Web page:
Market entry of biosimilar monoclonal antibodies
Current barriers, how they could be removed and what will be the economic and other impacts of their removal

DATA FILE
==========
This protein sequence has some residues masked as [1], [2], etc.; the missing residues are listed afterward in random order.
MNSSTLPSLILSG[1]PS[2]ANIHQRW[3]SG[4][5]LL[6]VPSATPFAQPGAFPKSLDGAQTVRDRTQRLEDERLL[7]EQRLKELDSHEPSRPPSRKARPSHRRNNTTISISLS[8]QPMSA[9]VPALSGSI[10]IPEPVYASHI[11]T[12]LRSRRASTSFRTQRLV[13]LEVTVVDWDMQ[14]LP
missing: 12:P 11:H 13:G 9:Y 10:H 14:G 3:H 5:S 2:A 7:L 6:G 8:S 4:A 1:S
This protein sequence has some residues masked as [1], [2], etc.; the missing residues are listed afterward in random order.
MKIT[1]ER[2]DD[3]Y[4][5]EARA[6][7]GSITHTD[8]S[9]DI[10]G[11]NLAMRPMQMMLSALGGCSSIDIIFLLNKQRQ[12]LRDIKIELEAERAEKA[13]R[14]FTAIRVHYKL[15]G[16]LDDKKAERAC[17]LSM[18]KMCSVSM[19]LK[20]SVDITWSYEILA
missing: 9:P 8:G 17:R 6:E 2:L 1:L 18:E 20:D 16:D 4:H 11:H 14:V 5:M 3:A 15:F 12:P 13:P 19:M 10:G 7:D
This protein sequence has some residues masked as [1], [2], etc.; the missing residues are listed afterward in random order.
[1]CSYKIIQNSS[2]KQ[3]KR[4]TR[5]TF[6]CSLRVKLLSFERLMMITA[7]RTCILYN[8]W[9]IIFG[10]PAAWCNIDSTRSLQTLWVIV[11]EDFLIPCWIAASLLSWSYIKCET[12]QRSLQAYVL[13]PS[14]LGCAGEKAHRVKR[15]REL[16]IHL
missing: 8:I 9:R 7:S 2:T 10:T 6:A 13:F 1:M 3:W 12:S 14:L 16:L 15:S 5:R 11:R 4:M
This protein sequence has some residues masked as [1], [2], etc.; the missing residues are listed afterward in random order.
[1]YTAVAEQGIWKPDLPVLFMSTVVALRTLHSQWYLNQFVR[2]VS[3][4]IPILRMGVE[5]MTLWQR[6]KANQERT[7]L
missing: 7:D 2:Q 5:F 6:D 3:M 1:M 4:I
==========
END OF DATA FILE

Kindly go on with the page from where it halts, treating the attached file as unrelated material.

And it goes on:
The impressive market success of monoclonal antibody drugs (mAbs) and their upcoming patent expiry, have lead many companies to start biosimilar mAb development. They all seek to gain share in the multibillion-dollar mAb market. For healthcare payers biosimilar mAbs promise a great savings opportunity and may contribute to sustaining the increasing cost of medical treatment. The European Medicines Agency (EMA) has designed a regulatory pathway to support biosimilar mAb development but multiple barriers stand in the way of their potential market success. Complex production, clinical trials, marketing and compulsory post-authorization safety studies make biosimilar development expensive, compared to the development of small molecule generic drugs. The South Korean company Celltrion demonstrated that with the right combination of resources and capabilities a biosimilar mAb can be developed and its biosimilar infliximab gained market approval in 2013. Subsequent market entry and success are dependent on intellectual property (IP) challenges, reach of the innovator, the impossibility of substitution and interventions by healthcare policymakers. The absence of a worldwide regulation on market entry and patent issues limits the potential market size. The removal of market entry barriers will lead to increased biosimilar competition and possibly a generic-like market, where competition is price driven. The biosimilar developer can make the highest profit in a brand-like market with a small number of competitors and competition driven by differentiation. The availability of biosimilar mAbs will lead to healthcare savings in the medium-term but this might not be sustainable in the long-term if price erosion occurs.